Open Access Study protocol

Use of biological mesh versus standard wound care in infected incisional ventral hernias, the SIMBIOSE study: a study protocol for a randomized multicenter controlled trial

Christophe Mariette1236*, Nicolas Briez12, Fanette Denies4, Benoît Dervaux25, Alain Duhamel25, Marie Guilbert1, Emilie Bruyère1, William B Robb1, Guillaume Piessen123 and on behalf of FRENCH

Author Affiliations

1 Department of Digestive and Oncological Surgery, University Hospital of Lille, Place de Verdun, Lille Cedex, 59037, France

2 University Lille Nord de France, Place de Verdun, Lille Cedex, 59045, France

3 Inserm UMR 837, Team 5 Mucins, Epithelial Differentiation and Carcinogenesis, JPARC, Rue Polonovski, Lille Cedex, 59045, France

4 Hospital Pharmacy, University Hospital of Lille, Place de Verdun, Lille Cedex, 59037, France

5 Department of Biostatistics and Public Health, University Hospital of Lille, Place de Verdun, Lille Cedex, 59037, France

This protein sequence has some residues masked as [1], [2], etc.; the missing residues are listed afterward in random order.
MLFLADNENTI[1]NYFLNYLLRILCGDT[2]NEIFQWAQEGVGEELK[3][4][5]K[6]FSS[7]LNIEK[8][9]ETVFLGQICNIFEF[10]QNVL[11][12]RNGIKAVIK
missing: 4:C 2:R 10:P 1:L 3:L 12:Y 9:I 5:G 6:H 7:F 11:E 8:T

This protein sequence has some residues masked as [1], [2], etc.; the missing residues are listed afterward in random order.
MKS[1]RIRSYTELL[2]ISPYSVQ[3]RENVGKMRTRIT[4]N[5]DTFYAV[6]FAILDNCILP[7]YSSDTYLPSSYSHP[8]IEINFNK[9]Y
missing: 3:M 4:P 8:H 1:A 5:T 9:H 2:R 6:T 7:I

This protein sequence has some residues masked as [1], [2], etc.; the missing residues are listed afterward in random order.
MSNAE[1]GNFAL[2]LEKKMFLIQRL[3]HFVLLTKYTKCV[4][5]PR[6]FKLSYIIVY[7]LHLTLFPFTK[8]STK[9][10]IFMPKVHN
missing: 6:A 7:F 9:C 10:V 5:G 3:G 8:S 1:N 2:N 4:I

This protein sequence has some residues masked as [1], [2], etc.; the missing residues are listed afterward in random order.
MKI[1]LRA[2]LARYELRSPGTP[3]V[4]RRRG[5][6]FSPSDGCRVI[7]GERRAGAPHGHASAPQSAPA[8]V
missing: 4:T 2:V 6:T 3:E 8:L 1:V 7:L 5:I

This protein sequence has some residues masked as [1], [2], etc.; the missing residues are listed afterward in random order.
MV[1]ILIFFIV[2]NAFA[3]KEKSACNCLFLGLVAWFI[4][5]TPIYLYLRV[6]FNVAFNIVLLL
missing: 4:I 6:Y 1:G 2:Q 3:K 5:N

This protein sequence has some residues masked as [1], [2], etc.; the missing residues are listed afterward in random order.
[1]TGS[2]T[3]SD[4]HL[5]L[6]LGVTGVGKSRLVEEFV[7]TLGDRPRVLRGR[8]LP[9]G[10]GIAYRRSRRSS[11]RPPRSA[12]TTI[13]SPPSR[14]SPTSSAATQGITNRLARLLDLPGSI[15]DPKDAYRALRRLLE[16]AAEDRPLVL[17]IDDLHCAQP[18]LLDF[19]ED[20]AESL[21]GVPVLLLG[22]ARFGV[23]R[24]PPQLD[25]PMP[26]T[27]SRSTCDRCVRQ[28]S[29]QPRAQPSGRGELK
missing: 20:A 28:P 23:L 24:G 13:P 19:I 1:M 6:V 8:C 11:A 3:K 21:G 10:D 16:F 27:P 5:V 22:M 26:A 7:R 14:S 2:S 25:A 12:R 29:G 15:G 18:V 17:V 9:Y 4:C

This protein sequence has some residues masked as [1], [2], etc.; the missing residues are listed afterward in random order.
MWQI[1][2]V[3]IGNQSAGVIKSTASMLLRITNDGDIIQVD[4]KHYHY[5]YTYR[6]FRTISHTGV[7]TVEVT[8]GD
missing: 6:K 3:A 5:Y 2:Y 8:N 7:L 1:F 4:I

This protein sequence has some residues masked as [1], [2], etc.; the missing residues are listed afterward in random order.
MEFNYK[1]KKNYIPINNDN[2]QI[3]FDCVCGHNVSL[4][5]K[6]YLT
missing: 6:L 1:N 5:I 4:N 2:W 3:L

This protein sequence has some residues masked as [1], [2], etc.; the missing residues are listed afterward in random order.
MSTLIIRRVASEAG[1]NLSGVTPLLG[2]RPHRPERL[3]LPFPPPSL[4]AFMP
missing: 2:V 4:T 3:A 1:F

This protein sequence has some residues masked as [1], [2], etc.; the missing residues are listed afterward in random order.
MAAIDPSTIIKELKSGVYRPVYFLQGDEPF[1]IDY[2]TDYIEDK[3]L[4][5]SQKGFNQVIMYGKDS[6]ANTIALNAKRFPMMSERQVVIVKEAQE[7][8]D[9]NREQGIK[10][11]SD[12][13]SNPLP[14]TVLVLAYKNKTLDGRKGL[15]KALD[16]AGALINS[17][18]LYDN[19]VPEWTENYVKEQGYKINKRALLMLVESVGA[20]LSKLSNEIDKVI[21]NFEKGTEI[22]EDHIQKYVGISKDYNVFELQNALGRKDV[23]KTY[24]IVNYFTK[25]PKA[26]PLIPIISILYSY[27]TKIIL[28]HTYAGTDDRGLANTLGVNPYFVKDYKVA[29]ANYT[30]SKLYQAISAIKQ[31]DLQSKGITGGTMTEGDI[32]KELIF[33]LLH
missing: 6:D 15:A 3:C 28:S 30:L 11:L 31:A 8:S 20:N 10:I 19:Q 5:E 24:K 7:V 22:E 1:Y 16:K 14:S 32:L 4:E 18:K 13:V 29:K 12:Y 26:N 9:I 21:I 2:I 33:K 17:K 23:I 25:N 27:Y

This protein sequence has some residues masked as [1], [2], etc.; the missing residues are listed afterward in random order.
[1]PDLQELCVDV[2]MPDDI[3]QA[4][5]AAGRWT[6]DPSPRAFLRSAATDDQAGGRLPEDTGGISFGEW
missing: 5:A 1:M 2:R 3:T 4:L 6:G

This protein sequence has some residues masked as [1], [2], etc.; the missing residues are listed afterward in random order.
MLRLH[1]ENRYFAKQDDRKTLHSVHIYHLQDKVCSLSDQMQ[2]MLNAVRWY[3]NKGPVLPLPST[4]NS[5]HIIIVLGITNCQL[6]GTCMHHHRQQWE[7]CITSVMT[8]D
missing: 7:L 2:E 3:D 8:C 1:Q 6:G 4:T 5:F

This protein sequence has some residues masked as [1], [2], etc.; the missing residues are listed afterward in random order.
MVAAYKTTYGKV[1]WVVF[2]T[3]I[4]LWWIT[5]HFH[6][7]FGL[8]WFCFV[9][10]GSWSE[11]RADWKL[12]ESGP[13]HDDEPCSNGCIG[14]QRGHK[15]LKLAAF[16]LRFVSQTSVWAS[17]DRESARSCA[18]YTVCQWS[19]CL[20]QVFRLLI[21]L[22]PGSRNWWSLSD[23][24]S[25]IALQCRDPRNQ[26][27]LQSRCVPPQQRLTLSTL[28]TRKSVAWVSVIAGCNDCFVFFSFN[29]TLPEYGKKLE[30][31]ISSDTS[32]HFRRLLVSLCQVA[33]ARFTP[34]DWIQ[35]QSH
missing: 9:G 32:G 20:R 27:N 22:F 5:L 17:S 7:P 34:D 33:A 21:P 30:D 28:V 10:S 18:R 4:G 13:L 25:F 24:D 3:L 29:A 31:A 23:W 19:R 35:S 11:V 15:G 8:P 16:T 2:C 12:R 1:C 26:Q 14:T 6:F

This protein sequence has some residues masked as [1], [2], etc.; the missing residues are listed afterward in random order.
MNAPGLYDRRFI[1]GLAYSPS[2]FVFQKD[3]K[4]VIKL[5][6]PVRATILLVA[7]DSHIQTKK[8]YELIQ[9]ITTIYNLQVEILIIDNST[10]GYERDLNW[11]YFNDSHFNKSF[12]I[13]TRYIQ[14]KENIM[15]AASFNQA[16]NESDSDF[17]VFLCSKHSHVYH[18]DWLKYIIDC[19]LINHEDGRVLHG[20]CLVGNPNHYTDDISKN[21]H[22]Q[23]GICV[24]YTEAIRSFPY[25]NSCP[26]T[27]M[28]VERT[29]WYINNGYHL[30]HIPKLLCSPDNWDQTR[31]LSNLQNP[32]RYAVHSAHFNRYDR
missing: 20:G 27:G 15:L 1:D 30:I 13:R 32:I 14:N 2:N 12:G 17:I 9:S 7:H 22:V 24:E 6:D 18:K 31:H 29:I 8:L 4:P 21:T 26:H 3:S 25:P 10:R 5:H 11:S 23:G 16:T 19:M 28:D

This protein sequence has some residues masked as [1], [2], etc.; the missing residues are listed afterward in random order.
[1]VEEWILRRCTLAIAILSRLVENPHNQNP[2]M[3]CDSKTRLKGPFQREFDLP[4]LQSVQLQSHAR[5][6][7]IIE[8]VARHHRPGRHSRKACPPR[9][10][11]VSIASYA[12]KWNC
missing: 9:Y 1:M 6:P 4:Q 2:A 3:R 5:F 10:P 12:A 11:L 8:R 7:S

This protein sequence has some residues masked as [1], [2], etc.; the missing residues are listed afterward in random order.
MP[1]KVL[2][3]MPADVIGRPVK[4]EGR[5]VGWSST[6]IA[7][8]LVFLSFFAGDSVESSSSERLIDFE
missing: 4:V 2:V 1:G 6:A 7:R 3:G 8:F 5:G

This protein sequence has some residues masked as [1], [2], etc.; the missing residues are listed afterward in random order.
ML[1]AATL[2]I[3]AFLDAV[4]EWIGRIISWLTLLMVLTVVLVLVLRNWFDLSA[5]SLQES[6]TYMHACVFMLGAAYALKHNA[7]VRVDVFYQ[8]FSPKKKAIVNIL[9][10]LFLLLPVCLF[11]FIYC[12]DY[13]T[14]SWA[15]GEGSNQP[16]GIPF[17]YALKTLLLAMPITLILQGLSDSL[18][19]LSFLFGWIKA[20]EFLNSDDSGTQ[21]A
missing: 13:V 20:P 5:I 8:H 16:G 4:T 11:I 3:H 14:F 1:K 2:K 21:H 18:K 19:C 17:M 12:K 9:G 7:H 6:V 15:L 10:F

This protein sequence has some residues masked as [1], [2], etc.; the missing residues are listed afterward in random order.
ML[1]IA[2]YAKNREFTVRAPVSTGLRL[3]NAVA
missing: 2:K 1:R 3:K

6 Department of Digestive and Oncological Surgery, University Hospital Claude Huriez, Regional University Hospital Center, Place de Verdun, Lille Cedex, 59037, France

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Trials 2013, 14:131  doi:10.1186/1745-6215-14-131

Published: 7 May 2013

Abstract

Background

In infected incisional ventral hernias (IVHs), the use of a synthetic non-absorbable mesh is not recommended and biological meshes hold promise. However, the level of evidence for their safety and efficacy remains low.

Methods

The SIMBIOSE trial is a multicenter, phase III, randomized, controlled trial comparing the use of a biological mesh versus traditional wound care in patients with an IVH. The primary end point is 6-month infectious and/or wound morbidity. Secondary end points are wound infection and recurrent hernia rates, post-operative pain, quality of life, time to heal, reoperation need, impact of the cross-linked mesh structure, and a medico-economic evaluation. One hundred patients need to be included.

Results

The main results expected with biological mesh use are a significant decrease of post-operative morbidity, hernia recurrence, time to heal, and costs with an improved quality of life.

Conclusions

For the first time, the impact of biological meshes in the treatment of IVHs will be evaluated in an academic, randomized, phase III trial to provide scientific evidence ( NCT01594450).

Trial registration

ClinicalTrial.gov, NCT01594450

Keywords:
Incisional ventral hernia; Infection; Biological mesh; Randomized trial